Mabton schools deal with shrinking pains

Budget hearing set July 22


Gina Grow, business manager for the Mabton School District, walks the school board through a power point presentation on the district's budget situation during a study session last night, Monday. A formal hearing on the 2013-14 budget will be held on July 22.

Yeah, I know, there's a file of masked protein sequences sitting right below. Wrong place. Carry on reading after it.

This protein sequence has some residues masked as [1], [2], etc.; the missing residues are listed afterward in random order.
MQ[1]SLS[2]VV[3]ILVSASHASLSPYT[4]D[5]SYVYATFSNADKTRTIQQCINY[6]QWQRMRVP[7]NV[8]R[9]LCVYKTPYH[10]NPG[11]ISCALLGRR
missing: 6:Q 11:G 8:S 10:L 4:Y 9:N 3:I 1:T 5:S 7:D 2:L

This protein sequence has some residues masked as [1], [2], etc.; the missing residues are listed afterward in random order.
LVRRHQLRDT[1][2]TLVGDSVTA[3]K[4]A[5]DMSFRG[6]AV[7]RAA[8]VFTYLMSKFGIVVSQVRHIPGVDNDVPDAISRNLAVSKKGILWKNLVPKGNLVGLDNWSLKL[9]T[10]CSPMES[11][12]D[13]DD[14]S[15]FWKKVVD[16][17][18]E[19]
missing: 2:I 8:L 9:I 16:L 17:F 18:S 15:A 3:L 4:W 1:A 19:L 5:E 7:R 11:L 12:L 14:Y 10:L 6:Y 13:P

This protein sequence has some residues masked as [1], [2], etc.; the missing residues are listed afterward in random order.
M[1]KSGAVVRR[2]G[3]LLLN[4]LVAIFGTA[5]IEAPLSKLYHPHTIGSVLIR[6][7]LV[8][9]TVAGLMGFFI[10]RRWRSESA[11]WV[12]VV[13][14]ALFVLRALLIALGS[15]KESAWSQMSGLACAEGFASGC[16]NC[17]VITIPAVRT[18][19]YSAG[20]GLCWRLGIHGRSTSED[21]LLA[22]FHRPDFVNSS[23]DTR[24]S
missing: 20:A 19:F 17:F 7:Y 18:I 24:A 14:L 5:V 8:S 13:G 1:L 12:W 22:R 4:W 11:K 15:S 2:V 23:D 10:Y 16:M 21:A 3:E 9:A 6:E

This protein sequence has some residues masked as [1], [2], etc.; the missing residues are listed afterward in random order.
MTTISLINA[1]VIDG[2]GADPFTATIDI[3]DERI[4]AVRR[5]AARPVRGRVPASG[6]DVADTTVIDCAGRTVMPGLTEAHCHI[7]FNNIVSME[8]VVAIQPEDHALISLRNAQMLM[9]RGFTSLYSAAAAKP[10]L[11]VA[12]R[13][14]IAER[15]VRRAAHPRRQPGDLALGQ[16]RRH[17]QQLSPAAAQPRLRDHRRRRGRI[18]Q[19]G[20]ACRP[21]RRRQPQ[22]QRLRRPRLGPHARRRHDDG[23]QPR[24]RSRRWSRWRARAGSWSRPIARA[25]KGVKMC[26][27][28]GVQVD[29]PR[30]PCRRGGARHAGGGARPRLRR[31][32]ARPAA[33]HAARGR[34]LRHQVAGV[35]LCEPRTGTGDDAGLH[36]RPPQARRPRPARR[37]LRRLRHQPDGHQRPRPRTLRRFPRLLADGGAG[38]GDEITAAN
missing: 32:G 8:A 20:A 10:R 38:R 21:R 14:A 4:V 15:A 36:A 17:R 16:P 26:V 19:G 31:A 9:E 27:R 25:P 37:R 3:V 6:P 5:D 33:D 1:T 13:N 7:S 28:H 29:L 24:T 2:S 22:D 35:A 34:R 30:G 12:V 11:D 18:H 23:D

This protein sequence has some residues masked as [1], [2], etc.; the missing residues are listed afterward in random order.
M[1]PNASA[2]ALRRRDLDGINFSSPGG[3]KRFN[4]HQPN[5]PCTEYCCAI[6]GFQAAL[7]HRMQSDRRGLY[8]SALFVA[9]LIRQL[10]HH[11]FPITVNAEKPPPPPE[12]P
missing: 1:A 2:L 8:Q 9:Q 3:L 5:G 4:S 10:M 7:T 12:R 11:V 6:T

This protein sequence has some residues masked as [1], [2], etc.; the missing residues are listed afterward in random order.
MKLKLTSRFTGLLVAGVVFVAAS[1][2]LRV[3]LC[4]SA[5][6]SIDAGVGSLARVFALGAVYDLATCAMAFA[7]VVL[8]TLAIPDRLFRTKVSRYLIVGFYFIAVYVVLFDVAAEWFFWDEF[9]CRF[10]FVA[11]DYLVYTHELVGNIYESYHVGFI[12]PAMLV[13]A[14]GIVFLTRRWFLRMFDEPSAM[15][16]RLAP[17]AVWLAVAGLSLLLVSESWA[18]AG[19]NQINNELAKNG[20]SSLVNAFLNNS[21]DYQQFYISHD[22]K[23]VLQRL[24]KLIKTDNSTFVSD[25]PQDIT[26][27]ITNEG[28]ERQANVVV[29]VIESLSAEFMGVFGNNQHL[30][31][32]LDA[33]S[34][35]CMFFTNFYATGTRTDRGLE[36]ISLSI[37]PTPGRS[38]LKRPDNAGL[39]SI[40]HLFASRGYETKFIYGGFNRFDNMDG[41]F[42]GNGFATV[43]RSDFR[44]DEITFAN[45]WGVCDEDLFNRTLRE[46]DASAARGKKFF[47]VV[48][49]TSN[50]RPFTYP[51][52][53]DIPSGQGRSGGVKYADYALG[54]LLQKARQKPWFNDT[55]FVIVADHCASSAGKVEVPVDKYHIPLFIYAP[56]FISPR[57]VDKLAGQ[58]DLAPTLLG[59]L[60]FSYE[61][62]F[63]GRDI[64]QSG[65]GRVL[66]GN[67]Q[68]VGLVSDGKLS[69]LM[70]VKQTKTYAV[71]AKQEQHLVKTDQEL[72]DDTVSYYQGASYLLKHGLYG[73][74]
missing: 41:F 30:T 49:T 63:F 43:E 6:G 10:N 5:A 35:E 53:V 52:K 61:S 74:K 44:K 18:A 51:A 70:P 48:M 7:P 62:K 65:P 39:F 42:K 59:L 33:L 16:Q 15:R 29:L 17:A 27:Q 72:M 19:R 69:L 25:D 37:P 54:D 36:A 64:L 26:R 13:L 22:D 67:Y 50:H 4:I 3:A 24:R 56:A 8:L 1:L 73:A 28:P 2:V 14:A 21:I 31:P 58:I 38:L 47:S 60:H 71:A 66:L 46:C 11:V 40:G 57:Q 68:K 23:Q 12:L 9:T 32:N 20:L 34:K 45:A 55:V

MABTON - The good news is the Mabton School District is about to receive more state dollars. The bad news is that due to declining enrollment the district is actually over-staffed. That's the upshot from a budget study session the Mabton School Board held last night, Monday. Business Manager Gina Grow said it will be later this week before the district has a firm grasp on anticipated revenues since state lawmakers only recently finalized budgets for the coming biennium. What is known, she told the board, is that according to the new state budget Mabton and school districts across Washington will receive an additional $174 per student for the 2013-14 school year. There will be an additional $44 tacked on to that in 2014-15. For Mabton schools that means about $150,000 more rolling into district coffers for the next school year based on current enrollment numbers. And it is those enrollment numbers that leave the district in a bit of a pickle. Mabton receives state basic education dollars for about 41 teachers, but employs about 45. The difference of basically four teachers not funded by the state is costing the district's general fund about $300,000 each year, Grow estimates. Superintendent Minerva Morales called on the board to make some tough choices. The district has long struggled with significant budget deficits. In 2010-11, the school year just before Morales and Grow were hired, the Mabton School District ran a budget deficit of $1.15 million. The deficit now stands at $769,917 following the 2012-13 school year, and Morales says more cuts are needed. That's especially true, she contends, given that Mabton schools have lost more than 50 students since 2009-10. Enrollment today stands at 886 students, based on averages from the 2012-13 school year. Families leaving the area for jobs or housing or even students attending school in Sunnyside were all possible causes raised last night for the exodus. The bottom line, says Morales, is that the deficit issue must be addressed. "We've been chipping away at it," she said of reducing the deficit. "But the big rock is over-staffing." Morales suggested staff reduction based on attrition, not filling positions when they become vacant. To that end, it was suggested last night to eliminate the district's music program. A teacher who taught half the time at the elementary school and the other half at the junior/senior high school has resigned, leaving a vacancy. School Board Chair Elsa Sanchez opposed that move. "I can't support that," she said. Sanchez was on the board in 2009 when it cut the music program for the 2009-10 school year. Sanchez noted the district is already lacking in drama and art course offerings, and didn't want to see music cut again. Another possible budget cut eyed last night was continuing to go without a technology director and continue on a contract basis for services with ESD 105. The district has been without a technology director since April and, if it can get by long term with the current contract, the district could stand to cut about $35,000 from its budget for 2013-14. The Mabton School Board will hold a public budget hearing on Monday, July 22, at 5:30 p.m. at the district office. The board is then expected to take action on the 2013-14 budget during its regular business meeting at 6:30 p.m.


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